Past Reviews

Regional Reviews: Cincinnati

Kiss Me, Kate
Covedale Center for the Performing Arts
Review by Rick Pender

Evan Koons and Kali Marsh
Photo by Tammy Cassesa
Cole Porter's Kiss Me, Kate is an ambitious show to undertake, with a large cast and a complex backstage theatre story. It requires big performances by the leads and a few minor characters, an orchestra that plays a wide array of tunes, and choreography inspired by two widely disparate time periods. For its production of the 1948 musical that won the first Tony Award for Best Musical, Cincinnati Landmark Productions has assembled a cast of two dozen actors and dancers, a nine-piece orchestra, and a stage director, Genevieve Perrino, who's also an experienced choreographer.

Although the show feels long by contemporary standards (with an intermission, this production takes nearly three hours), it holds interest from start to finish with Porter's tuneful score sung by some fine voices. Inspired by William Shakespeare's The Taming of the Shrew, Kiss Me, Kate alternates between a Baltimore theater backstage where a divorced pair of stage stars, Lili Vanessi (Kali Marsh) and Fred Graham (Evan Koons), are running hot and cold as they prepare for a performance of a musicalized version of Shakespeare's comedy. Their enmity spills over into the show's action, the familiar tale of wooing and winning between Petruchio, an arrogant suitor, and Katharine, a hot-tempered older daughter whose younger sister can't be romanced until "the shrew" is claimed by a suitor.

Porter was initially hesitant to put his own words against Shakespeare's immortal text. He shouldn't have worried. In fact, some of his best numbers, especially "Brush Up Your Shakespeare," the clowning set piece by a pair of low-brow gangsters (played by Jamie Steele and Jeremiah Plessinger) who become enamored of the stage, pull off that feat with comic finesse and memorable humor.

Many of the show's songs stand on their own as some of Porter's best work, but they are for the most part integrated into the story, whether they're part of the modern backstage bickering ("So in Love," "Wunderbar") or the couple's battles onstage when they can't keep their personal differences away from Shakespeare's plot and the songs supporting it: "We Open in Venice," "I've Come to Wive It Wealthily in Padua," and "Where Is the Life that Late I Led?"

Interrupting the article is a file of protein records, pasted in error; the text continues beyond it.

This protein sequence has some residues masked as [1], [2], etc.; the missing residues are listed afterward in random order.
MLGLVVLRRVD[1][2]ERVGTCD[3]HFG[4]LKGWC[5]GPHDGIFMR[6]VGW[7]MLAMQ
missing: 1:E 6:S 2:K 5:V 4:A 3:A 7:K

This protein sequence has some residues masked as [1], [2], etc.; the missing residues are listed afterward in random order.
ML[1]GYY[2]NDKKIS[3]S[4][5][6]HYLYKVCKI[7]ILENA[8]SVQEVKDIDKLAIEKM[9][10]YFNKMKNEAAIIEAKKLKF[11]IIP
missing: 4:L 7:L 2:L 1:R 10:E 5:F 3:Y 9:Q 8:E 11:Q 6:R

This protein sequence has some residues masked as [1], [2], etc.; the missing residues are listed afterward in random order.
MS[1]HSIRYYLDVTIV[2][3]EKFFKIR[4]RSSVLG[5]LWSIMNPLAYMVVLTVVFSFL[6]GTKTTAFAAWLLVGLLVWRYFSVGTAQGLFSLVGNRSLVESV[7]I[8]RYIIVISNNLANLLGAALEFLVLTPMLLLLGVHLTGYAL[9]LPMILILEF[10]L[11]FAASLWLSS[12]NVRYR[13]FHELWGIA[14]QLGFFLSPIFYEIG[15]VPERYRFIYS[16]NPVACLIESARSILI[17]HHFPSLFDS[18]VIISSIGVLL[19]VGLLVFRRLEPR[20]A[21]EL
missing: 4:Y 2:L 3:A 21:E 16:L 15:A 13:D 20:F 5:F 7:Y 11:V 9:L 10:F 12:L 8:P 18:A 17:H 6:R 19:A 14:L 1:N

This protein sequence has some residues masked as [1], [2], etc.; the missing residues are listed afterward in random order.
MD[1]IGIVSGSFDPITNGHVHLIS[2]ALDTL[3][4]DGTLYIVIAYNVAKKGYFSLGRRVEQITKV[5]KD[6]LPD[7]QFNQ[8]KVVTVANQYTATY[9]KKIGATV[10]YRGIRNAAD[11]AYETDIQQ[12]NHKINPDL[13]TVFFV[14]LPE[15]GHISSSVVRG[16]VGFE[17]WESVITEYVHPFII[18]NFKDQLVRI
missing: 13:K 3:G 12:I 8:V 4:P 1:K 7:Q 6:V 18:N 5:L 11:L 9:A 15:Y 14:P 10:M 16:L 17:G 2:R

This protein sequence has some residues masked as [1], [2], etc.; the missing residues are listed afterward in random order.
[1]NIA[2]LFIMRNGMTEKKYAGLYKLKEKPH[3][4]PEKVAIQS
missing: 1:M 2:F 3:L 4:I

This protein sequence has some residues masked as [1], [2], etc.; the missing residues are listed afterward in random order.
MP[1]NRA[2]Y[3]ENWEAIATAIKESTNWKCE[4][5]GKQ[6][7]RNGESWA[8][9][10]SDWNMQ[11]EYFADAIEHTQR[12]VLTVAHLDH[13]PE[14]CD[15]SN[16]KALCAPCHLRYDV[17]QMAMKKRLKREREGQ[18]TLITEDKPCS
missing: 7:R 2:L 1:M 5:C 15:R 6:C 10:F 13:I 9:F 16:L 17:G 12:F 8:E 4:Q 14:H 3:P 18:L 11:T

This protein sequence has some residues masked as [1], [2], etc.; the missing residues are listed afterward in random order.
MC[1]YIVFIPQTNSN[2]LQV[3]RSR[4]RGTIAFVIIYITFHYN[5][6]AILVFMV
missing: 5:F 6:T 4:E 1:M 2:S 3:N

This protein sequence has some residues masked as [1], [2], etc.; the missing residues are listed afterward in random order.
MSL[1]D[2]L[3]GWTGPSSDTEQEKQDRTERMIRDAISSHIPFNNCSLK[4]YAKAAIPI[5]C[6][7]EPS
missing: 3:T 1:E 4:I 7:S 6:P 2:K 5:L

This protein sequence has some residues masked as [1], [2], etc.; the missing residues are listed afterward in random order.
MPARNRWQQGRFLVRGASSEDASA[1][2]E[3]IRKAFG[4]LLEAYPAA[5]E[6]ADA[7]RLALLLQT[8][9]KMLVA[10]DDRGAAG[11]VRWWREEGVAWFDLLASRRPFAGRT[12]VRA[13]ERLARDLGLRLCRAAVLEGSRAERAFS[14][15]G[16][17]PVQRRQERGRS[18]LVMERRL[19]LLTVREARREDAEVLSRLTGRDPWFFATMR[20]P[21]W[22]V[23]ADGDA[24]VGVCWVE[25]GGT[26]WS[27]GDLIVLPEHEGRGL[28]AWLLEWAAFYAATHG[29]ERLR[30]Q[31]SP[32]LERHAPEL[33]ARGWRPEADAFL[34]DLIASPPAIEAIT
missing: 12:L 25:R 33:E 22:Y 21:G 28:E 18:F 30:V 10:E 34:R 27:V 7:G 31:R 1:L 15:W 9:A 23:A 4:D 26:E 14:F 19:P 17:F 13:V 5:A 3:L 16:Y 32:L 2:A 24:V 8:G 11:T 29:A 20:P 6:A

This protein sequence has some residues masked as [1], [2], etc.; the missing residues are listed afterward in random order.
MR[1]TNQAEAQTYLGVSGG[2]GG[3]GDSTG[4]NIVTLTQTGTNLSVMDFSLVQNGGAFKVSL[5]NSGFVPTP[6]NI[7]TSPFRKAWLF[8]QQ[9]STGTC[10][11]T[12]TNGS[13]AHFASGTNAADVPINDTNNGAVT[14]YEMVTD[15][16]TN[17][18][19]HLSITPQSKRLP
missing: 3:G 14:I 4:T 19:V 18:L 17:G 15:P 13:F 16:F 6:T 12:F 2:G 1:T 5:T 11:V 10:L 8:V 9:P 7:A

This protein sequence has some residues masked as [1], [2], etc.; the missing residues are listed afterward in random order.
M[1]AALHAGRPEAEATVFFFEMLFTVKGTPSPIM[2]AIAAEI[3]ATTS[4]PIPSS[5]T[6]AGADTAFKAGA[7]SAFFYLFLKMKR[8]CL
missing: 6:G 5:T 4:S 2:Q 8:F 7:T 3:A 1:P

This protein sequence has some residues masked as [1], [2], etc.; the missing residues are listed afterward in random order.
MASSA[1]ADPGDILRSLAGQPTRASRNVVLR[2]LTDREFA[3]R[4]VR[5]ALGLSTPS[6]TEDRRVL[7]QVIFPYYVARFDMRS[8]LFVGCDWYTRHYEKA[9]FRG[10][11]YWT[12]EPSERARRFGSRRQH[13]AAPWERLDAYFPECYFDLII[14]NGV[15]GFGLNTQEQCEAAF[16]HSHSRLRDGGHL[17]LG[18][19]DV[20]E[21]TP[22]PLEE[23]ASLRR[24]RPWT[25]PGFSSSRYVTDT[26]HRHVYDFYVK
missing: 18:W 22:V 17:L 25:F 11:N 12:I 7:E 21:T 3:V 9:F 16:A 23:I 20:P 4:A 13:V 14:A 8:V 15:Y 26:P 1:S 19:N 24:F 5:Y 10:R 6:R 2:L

Marsh is a young performer with the raven-haired beauty and gorgeous voice suited to the role. Her feisty rendition of "I Hate Men" is a high point, and her duet, "From This Moment On," with a secondary suitor, Harrison Howell (Gregory Shaffer), again showcases her talent. Marsh brings Kate onstage initially at such a furious level that it's a challenge to accept her final song using words directly lifted from Shakespeare's text, "I Am Ashamed That Women Are So Simple," but a quick exchange with Petruchio/Fred as that number concludes reveals that she's still quite feisty.

Handsome, uber-masculine Koons has the size, voice and charisma to make Fred the center of almost every scene he's in. His several Shakespearean numbers, "Were Thine That Special Face" and "Where Is the Life That Late I Led?," work as character revelation for Fred and Petruchio. Koons' antic self-introspection in the latter song, espying audience members in the front rows and cavorting around the stage, makes this number a high point.

Kiss Me, Kate provides secondary characters with some excellent solo numbers: The flirtatious "Always True to You in My Fashion" features sprightly and sassy Savannah Boyd; and "Bianca" gives Aaron Marshall a chance to show off his fine tenor voice. Their early duet, "Why Can't You Behave?," is also a solid vocal moment.

Almost a dozen animated dancers perform the show's numerous dance numbers. Perrino's choreography keeps them in motion from start to finish. It might be suggested that there's a bit too much of these sequences, which tend to over-extend the momentum of the story. But it's worth mentioning that "Too Darn Hot," the jazzy second act opening number of the cast backstage suffering from the heat, is a standout, especially William Gibson's vocal performance, which starts out slowly and gains momentum.

All in all, this production feels rather old-fashioned by contemporary standards. Scenery, typical of shows at the Covedale Center, is largely two-dimensional painted flats. There is a bit more mugging to the audience than is truly necessary. The portraits of Fred and Lili are just a little too one-note, and the reversal of feeling between them feels rather abrupt, given their brash first-act demeanors. Nevertheless, this is a high-spirited production, and the rendition of the show's classic theatre tunes (especially "Brush Up Your Shakespeare") will surely provide earworms for anyone who attends.

Kiss Me, Kate runs through April 8, 2023, at the Covedale Center for the Performing Arts, 4990 Glendale Avenue, Cincinnati OH. For tickets and information, please visit or call 513-241-6550.